The Government Service insurance System (GSIS) has so far released some P76.5 billion to assist a total of 189,860 government employees in settling their outstanding loan balances from private money lenders engaged in the "five-six" or usury scheme, in compliance with President Duterte's directive to put an end to this predatory lending practice that has plunged state workers deeper in debt.
To wean away government workers from the "five-six" scheme, the GSIS launched in May 2018 a flexible credit facility — the GSIS Financial Assistance Loan (GFAL) Program — that has benefited mostly public school teachers in settling their outstanding obligations with private lending businesses, said GSIS chairman Rolando Macasaet in his report to Finance Secretary Carlos Dominguez III.
Many government workers often rely on loan sharks who lend money with minimal requirements from the borrowers, but at a prohibitive 20-percent interest rate per month, dubbed "five-six" scheme because this means a payment equivalent of P6 for every P5 loan.
Under the GFAL Top-up option, GSIS member-borrowers can maximize their loanable amounts of P500,000.
Member-borrowers can apply for their remaining available credit as an added loan under this option, after settling their outstanding obligations with private money lenders at an interest rate of 6 percent per annum payable over a six-year period with insurance benefits.
Macasaet, who is also acting president and general manager of GSIS, said that since the GFAL was launched in May 2018, a total of 145,380 employees of the Department of Education (DepEd), mostly teachers, have been able to benefit from the program.
Another 44,480 non-DepEd employees also took advantage of GFAL's easy-to-pay credit facility, he said.
"By offering this very flexible credit facility to cash-strapped government employees, we have eliminated their need to go back to private lending institutions. This is our way of providing better financing options to our members, as well as compete with private lending institutions in the loaning business," Macasaet said in his report.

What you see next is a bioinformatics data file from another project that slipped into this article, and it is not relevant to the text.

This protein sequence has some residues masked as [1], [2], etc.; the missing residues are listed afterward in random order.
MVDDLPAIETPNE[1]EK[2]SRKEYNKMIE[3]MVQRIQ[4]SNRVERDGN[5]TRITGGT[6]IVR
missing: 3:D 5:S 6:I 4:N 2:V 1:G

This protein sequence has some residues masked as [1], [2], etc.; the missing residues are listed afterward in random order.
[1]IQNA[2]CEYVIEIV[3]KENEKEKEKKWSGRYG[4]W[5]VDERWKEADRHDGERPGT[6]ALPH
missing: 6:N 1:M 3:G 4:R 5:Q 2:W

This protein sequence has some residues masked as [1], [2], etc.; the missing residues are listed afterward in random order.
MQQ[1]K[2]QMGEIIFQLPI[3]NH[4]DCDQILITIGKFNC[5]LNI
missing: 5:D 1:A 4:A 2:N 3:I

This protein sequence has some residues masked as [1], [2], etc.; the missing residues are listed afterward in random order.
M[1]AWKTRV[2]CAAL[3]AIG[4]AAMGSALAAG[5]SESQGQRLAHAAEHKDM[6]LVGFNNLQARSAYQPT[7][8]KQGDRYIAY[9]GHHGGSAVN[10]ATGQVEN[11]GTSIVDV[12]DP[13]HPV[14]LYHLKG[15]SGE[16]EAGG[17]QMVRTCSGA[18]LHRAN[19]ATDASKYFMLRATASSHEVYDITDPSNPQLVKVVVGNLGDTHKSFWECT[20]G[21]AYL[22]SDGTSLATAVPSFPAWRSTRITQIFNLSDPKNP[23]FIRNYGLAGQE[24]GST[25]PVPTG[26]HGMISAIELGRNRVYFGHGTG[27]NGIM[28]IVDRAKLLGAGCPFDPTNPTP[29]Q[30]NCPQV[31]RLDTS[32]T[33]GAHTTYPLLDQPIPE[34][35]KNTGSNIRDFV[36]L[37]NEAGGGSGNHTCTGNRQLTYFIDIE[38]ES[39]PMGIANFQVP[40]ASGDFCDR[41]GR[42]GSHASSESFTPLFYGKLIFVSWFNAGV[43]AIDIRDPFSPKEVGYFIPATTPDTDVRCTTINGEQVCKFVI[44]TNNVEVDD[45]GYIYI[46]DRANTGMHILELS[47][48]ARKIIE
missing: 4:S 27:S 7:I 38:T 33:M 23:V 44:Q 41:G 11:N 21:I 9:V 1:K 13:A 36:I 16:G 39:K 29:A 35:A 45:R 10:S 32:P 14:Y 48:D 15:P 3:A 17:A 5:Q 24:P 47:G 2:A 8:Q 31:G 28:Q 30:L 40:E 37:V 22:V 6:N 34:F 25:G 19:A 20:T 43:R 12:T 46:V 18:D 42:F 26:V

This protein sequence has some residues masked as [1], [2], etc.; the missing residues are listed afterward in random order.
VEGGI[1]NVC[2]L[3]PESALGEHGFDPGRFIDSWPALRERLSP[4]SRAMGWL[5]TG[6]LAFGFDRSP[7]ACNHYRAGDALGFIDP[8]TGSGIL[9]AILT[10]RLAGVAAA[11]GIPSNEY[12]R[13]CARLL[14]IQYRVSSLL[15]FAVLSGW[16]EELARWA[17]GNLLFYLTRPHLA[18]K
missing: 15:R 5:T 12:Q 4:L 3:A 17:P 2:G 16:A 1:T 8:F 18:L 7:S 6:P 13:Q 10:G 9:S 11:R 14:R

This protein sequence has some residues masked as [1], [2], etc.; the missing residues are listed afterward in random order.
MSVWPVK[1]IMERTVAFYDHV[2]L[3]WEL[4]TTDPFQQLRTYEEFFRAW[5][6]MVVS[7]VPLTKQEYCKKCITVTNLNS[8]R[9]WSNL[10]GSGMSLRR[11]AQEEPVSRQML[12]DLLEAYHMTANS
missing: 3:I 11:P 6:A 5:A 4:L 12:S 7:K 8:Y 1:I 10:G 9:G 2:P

The Department of Finance (DOF) is the Cabinet department tasked to exercise administrative supervision over the GSIS and other government financial institutions (GFIs).
President Duterte directed concerned government agencies as early as 2016 to crack down on "five-six" lenders. He reiterated his order and warned loan sharks to stop illegal activities during the groundbreaking ceremony for a school in Bulacan in January this year.
Macasaet said in his report to Dominguez that as of January 3, 2020 the average loan amount per borrower under GFAL was P402,737 with 1,315 private lending businesses already covered by the program.
The program's collection efficiency as of October 2019 stood at 99.25 percent involving 1,275 government agencies and regional offices covered by the Memorandum of Agreement (MOA) with GSIS on GFAL.
After the President ordered a crackdown on loan sharks in 2016, the Securities and Exchange Commission (SEC), which is also under the supervision of the DOF, launched an investigation into the activities of informal lenders, which eventually led to over 200 of them registering with the SEC.
The SEC had charged those caught employing "five-six" scheme with violation of Republic Act (RA) No. 9474 or the Lending Company Regulation Act and the Truth in Lending Act. Foreign informal lenders were referred to the Bureau of Immigration (BI).